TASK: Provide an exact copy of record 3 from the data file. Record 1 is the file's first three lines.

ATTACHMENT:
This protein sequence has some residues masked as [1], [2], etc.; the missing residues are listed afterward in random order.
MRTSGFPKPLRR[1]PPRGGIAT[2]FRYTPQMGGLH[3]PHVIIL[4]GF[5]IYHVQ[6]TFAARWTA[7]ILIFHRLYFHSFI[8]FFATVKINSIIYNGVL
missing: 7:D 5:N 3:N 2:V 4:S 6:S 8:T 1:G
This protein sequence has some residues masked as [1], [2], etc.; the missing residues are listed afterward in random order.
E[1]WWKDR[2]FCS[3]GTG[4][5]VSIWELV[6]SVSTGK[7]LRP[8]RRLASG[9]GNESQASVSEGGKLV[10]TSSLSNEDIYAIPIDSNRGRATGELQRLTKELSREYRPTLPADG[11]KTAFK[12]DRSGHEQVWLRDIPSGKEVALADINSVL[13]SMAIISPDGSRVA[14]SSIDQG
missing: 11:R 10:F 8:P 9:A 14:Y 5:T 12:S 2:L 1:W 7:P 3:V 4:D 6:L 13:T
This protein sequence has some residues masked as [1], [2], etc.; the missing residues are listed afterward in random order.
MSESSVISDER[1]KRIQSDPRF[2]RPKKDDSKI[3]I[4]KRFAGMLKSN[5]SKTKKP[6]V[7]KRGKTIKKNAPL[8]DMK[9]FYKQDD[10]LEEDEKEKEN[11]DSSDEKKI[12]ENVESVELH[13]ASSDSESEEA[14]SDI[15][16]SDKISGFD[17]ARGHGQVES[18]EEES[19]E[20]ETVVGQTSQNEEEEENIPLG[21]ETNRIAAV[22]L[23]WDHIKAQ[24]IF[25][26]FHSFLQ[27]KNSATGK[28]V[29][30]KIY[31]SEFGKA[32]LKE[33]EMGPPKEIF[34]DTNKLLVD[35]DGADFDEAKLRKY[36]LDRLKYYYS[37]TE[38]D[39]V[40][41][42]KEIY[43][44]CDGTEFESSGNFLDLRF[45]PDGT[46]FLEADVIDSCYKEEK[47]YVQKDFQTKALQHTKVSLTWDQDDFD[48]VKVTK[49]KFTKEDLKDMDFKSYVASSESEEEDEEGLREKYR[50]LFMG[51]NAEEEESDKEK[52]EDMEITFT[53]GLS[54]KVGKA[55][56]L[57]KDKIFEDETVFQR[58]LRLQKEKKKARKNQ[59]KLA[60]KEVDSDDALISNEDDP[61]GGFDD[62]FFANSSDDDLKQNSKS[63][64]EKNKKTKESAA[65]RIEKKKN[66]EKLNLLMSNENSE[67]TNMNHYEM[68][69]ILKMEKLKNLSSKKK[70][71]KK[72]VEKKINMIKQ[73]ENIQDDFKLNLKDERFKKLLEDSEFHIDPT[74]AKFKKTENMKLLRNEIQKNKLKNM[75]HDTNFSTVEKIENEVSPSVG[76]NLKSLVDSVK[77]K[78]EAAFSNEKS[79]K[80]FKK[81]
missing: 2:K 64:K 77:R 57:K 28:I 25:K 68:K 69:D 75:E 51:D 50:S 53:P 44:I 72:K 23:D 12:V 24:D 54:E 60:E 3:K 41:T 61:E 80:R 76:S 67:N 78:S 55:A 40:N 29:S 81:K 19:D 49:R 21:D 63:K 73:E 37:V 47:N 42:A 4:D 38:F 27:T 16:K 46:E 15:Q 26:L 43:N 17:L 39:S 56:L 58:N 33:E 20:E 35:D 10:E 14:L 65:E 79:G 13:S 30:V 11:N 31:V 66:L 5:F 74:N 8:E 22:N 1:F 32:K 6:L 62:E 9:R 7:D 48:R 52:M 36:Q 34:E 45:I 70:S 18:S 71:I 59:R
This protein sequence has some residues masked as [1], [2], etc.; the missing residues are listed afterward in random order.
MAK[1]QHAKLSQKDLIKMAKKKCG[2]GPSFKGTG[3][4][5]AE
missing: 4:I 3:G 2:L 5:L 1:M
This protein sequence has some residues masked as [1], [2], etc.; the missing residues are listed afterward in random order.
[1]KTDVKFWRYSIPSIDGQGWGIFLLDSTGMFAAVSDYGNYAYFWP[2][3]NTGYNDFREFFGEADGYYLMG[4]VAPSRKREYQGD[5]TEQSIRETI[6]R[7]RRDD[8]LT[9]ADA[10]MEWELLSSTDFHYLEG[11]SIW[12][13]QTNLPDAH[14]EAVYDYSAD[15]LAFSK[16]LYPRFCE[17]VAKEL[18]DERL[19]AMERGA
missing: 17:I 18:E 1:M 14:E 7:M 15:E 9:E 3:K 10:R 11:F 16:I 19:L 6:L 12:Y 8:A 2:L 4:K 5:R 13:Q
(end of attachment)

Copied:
This protein sequence has some residues masked as [1], [2], etc.; the missing residues are listed afterward in random order.
MSESSVISDER[1]KRIQSDPRF[2]RPKKDDSKI[3]I[4]KRFAGMLKSN[5]SKTKKP[6]V[7]KRGKTIKKNAPL[8]DMK[9]FYKQDD[10]LEEDEKEKEN[11]DSSDEKKI[12]ENVESVELH[13]ASSDSESEEA[14]SDI[15][16]SDKISGFD[17]ARGHGQVES[18]EEES[19]E[20]ETVVGQTSQNEEEEENIPLG[21]ETNRIAAV[22]L[23]WDHIKAQ[24]IF[25][26]FHSFLQ[27]KNSATGK[28]V[29][30]KIY[31]SEFGKA[32]LKE[33]EMGPPKEIF[34]DTNKLLVD[35]DGADFDEAKLRKY[36]LDRLKYYYS[37]TE[38]D[39]V[40][41][42]KEIY[43][44]CDGTEFESSGNFLDLRF[45]PDGT[46]FLEADVIDSCYKEEK[47]YVQKDFQTKALQHTKVSLTWDQDDFD[48]VKVTK[49]KFTKEDLKDMDFKSYVASSESEEEDEEGLREKYR[50]LFMG[51]NAEEEESDKEK[52]EDMEITFT[53]GLS[54]KVGKA[55][56]L[57]KDKIFEDETVFQR[58]LRLQKEKKKARKNQ[59]KLA[60]KEVDSDDALISNEDDP[61]GGFDD[62]FFANSSDDDLKQNSKS[63][64]EKNKKTKESAA[65]RIEKKKN[66]EKLNLLMSNENSE[67]TNMNHYEM[68][69]ILKMEKLKNLSSKKK[70][71]KK[72]VEKKINMIKQ[73]ENIQDDFKLNLKDERFKKLLEDSEFHIDPT[74]AKFKKTENMKLLRNEIQKNKLKNM[75]HDTNFSTVEKIENEVSPSVG[76]NLKSLVDSVK[77]K[78]EAAFSNEKS[79]K[80]FKK[81]
missing: 2:K 64:K 77:R 57:K 28:I 25:K 68:K 69:D 75:E 51:D 50:S 53:P 44:I 72:K 23:D 12:V 24:D 54:E 60:E 3:K 41:T 61:E 80:R 76:S 67:N 78:S 55:A 40:N 29:S 81:K 19:D 49:R 21:D 63:K 73:E 37:V 47:N 42:A 4:D 38:F 27:T 16:K 46:E 15:Q 26:L 43:N 17:L 39:S 56:L 58:N 33:E 20:E 35:D 10:E 14:L 65:E 79:G 13:S 30:V 11:N 31:V 66:L 5:F 74:N 8:E 22:N 1:F 32:K 6:L 62:E 9:R 7:D 48:R 52:M 36:Q 34:E 45:I 70:S 18:S 71:I 59:R